'French first, Muslim second': Riviera mayor defends burkini ban
The mayor of a French Riviera town which has recently banned the burkini from its beaches believes the authorities should remind Muslim citizens that above all they are French, and that their religious beliefs come second to this.
Henri Leroy, the mayor of Mandelieu-La Napoule – a Riviera town with a population of 23,000 – was speaking to MailOnline.
“We have had to remind people that they are French first and of Muslim confession second,” he said.
The burkini ban in the town was initially set till August 31, but the mayor has reportedly decided to extend it until the end of September.
Leroy described an incident that took place on one of the town’s beaches after cameras showed a woman dressed “inappropriately” going into the sea.
“There was a risk to public order because two other women were trying to prevent her from doing so. An officer sent to the spot took the woman to a police post nearby to show them the [burkini ban] ruling.”
The woman agreed to the measure, but her husband started complaining that the ban is a violation of Muslim rights.
“That's when he was informed he was French first and Muslim second. He was not at all pleased,” the mayor added.
Meanwhile, a recent Ifop poll carried out for Le Figaro newspaper reported that some 64 percent of French people said they are against the burkini being worn on beaches.
The poll shows that "the beach isn't seen as a 'separate' public space, but is considered equivalent to the street," Jérôme Fourquet from Ifop told Le Figaro, as cited by the Local.
The poll – which surveyed 1,001 French people and was carried out between August 22 and 24 – didn’t ask respondents about their views on the burkini ban, but rather aimed to learn about French people’s attitude towards wearing a burkini on the beach.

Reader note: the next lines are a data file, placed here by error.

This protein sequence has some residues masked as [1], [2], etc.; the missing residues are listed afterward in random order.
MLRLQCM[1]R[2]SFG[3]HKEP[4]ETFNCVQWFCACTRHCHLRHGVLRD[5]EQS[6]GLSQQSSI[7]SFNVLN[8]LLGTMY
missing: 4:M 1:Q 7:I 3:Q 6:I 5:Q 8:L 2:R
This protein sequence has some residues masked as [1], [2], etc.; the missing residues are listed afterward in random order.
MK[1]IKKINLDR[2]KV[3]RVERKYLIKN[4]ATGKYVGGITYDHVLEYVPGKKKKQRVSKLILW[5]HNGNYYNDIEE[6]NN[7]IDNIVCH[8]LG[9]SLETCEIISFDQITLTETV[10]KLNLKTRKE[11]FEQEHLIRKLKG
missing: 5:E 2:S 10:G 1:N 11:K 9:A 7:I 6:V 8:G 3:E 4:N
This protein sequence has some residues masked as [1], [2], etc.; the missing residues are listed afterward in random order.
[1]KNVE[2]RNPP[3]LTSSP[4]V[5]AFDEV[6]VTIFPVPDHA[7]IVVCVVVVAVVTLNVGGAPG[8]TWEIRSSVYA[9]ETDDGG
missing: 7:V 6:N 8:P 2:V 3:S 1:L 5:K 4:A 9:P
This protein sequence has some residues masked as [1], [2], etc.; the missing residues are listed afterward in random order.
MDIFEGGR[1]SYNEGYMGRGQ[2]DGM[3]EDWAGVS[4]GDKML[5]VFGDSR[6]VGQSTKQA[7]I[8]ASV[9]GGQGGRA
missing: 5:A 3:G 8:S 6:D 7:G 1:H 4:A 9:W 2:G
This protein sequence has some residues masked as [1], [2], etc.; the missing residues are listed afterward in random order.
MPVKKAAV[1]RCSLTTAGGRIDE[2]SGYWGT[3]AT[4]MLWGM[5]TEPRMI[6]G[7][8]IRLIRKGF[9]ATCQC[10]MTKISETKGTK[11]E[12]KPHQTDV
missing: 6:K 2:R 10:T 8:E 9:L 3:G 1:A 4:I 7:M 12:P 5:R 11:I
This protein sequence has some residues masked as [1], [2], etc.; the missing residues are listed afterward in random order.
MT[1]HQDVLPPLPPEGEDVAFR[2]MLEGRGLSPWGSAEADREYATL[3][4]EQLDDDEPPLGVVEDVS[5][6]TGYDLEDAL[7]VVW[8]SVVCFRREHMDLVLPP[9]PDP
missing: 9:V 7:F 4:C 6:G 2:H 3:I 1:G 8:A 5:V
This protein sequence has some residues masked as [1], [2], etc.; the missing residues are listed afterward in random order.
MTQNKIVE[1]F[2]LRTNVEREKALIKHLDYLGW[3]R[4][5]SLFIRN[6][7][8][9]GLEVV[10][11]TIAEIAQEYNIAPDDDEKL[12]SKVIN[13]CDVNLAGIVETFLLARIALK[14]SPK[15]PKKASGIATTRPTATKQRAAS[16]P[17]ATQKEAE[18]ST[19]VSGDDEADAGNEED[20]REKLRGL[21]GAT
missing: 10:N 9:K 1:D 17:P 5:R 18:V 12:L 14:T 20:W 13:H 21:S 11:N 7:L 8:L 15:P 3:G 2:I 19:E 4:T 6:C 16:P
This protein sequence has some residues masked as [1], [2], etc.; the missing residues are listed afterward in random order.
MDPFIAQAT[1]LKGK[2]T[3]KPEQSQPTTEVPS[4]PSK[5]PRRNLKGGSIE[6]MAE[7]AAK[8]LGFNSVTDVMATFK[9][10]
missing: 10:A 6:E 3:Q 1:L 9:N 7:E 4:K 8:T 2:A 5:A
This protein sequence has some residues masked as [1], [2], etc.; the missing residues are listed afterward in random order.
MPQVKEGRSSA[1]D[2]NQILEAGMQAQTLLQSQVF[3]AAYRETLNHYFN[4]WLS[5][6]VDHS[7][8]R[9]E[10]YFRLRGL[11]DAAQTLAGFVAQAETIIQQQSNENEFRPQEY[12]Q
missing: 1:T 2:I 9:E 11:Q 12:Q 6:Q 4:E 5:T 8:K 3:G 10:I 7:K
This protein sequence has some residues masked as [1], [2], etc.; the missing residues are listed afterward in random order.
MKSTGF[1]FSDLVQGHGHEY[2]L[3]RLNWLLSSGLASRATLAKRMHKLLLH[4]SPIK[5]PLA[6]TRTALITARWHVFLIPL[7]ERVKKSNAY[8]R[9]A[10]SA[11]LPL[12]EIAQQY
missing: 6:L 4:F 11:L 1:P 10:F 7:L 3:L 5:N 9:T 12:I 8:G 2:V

Of those questioned, only 6 percent support wearing a burkini on the beach, while 30 percent said they were indifferent to the ban.
According to the survey, some 73 percent of Catholics were against burkinis on beaches.
Controversial burkini ban brought before French high court
The French Council of State, a supreme court for administrative justice, will on Thursday examine an appeal by the Human Rights League (LDH) against a decision by a Nice court regarding a burkini ban in the local area.
On Monday, a court in the Riviera city rejected an appeal filed by two human rights groups, ruling that the burkini ban in the nearby town of Villeneuve-Loubet was “necessary, appropriate and proportionate.”
The Muslim female swimwear was “liable to offend the religious convictions or [religious] non-convictions of other users of the beach,” and could “be felt as defiance or a provocation exacerbating tensions,” the tribunal concluded in its statement.
The head of the French Council of the Muslim Faith (CFCM), Anouar Kbibech, called an urgent meeting with Interior Minister Bernard Cazeneuve on Wednesday to discuss the controversial issue. He said Muslims were “concerned over the direction the public debate is taking.”
“We have seen images of police officers forcing a woman on a Nice beach to remove her tunic when she wasn't even wearing a burkini,” he added.
The debate over burkinis on French beaches has become a hot topic in recent weeks, with more than a dozen French cities banning the swimwear.
The first to ban the burkini was Cannes, which was also the first place to start officially fining women dressed in the swimwear while on the beach.
One woman who was fined in Cannes told L’Obs magazine about the hostile attitude of beachgoers who shouted, “We are Catholics here.”
There was anger on social media recently over photos that emerged showing a Muslim woman on a Nice beach surrounded by several police officers telling her to immediately remove her burkini. Users branded the police approach “Nazi” and “humiliating.”